July 7, 2016

A poem in three parts by Don Beukes: "Existential Consequential"

I was born, raised and educated in Cape Town, South Africa in the last two decades of Apartheid and also have British and EU citizenship. Now a retired teacher of English, I am following my passion to write poetry and hoping to share my literal mentality with our global village, hoping to make global citizens check their moral compass now and then in an ever changing world. As a person of mixed race heritage, I want to share my experiences whilst growing up, living  and working in a totalitarian racist regime. https://about.me/donbeukes 

CAPE FLATS, SOUTH AFRICA


Existential Consequential
Part One
Baptised child of colour by a system saturated
with colonial masked fodder, my existence
manipulated although lovingly orchestrated
to avoid a mother heinously hated
my future mapped out by adult decree – to
avoid an emotionally cancerous feuding family
compartmentalising my liberty, moulding my
future life story -
Initial public outings seemingly innocent and
always made to feel normal, although confidence
hiding
hesitant whilst in the distance Table Mountain
rises to the heavens – a towering centurion
defender of a mother city tender, casting its
protective shadow over a divided urban sprawl
a city who has lost her motherly marrow -
My maiden train adventure a curious revelation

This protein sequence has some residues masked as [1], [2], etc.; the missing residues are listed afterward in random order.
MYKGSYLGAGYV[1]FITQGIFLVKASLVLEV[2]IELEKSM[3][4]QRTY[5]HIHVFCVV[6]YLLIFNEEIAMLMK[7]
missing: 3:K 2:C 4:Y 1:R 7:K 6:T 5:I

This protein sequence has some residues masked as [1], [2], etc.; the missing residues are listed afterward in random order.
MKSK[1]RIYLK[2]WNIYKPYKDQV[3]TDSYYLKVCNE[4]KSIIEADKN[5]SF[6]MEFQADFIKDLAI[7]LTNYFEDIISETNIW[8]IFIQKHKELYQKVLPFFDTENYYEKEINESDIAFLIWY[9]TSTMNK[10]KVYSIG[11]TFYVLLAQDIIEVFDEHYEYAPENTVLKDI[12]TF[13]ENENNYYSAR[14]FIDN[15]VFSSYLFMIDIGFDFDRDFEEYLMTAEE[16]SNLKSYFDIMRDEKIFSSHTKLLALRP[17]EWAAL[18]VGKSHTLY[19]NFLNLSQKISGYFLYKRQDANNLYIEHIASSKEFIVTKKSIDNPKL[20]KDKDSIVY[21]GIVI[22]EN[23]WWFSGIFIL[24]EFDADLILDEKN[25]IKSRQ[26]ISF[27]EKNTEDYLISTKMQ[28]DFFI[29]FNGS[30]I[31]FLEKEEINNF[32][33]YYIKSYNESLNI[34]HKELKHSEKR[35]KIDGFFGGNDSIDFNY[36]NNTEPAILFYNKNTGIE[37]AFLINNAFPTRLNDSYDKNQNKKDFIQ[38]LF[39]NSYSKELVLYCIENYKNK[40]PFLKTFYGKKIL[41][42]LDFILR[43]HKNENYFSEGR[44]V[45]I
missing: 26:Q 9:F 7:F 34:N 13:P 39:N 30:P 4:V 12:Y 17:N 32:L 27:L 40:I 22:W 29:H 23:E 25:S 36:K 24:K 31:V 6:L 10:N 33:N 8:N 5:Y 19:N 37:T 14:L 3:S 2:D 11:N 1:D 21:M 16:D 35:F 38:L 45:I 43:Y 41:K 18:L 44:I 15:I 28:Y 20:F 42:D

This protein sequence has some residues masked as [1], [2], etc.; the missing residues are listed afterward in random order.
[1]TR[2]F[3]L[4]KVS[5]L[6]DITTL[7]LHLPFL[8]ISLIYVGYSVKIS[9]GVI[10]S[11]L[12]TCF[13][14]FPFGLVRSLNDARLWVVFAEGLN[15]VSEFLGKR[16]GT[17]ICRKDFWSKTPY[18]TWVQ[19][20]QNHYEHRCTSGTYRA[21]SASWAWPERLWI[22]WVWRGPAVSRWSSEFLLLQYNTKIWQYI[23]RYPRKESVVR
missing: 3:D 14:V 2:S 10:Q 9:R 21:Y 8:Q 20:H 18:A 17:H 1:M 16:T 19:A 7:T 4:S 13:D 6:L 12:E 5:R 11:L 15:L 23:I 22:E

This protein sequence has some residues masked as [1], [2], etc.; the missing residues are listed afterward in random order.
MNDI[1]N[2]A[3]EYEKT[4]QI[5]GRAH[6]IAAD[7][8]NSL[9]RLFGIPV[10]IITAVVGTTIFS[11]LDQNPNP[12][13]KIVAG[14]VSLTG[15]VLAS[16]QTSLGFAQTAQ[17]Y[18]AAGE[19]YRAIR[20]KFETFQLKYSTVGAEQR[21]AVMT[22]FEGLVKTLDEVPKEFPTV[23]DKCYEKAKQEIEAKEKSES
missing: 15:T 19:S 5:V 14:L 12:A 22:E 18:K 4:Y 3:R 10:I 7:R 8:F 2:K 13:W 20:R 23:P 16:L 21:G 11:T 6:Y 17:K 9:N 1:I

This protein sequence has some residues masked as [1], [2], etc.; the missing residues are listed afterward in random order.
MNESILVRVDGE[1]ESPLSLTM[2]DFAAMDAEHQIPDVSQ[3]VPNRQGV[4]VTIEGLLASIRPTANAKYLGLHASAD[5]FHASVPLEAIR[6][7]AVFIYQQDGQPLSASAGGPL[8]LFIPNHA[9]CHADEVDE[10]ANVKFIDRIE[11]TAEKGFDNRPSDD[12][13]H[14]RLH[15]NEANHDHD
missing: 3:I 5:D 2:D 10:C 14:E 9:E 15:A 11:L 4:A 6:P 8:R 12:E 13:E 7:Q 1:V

sister dearest offering no coherent explanations -
for the colour separation; us kept in third class
from the coloured railway line northern suburbs
and a blonde boy my age on a soft leather seat
over in first class – I look at him through the glass
an early questioning of unknown burning racial scars
concealed by child-like excitement; arriving in the
city of enlightenment with
the famous South-Easter cleansing out urban filth
rushing gnashing at potential future liberating revolt -
My first restaurant experience a confusing affair
greeted with persistent glowing glaring fiery stoic
stare – barking what we want to eat
in this city eatery elite
how rude !
I exclaimed to my sister Ruth – hush
for now, I'll buy you a mango ice cream cone later
maybe a steak masala gatsby or even a bunny chow
let us leave now -
The grand parade bathed in glorious sunshine and
blue mountain shade with no reason to be afraid -
Adderley Street burning hot underneath my small feet
orchestrated by thumping symphonic rainbow feet -
Me, blissfully unaware of many a burning racial
arsenic stare – Was it because of my tight fair curly
hair? I waved at some random blonde kid flashing an innocent
colgate smile – then frown as the mother pulls her away
and my sister gently whispered, maybe another day
sad to say there would never be that promised day
as in our mother city we could not stay all day
each shaded skin had to make their daily getaway
so after only one day I would never again
spontaneously and excitedly greet a blonde girl
or boy with an innocent boisterous 'hey' -
'All aboard forget the racial chord and hurry back to
your infested neighbourhood – to your own sort this
is our urban resort!'
Why do we have to get our own train? I asked my
sister yet again – just to numb my new childhood
pain the racial strain nothing gained as
our train swerved away, away – Table Mountain
now a hazy charcoal grey as the regular preacher
challenged each and everyone in our carriage
even though he was shunned yet not ashamed -
to strengthen our disintegrating crumbling
courage to one day no matter how far
build our own proud united utopia…

Part Two

My primary education was an awkward
coming of age frustration – my confidence
dented, as we were daily haunted by
violent events on telly cleverly muted
by parental order to prevent me from
witnessing horrific necklace murders
feuling daily school ground rumours
of impending armageddon battles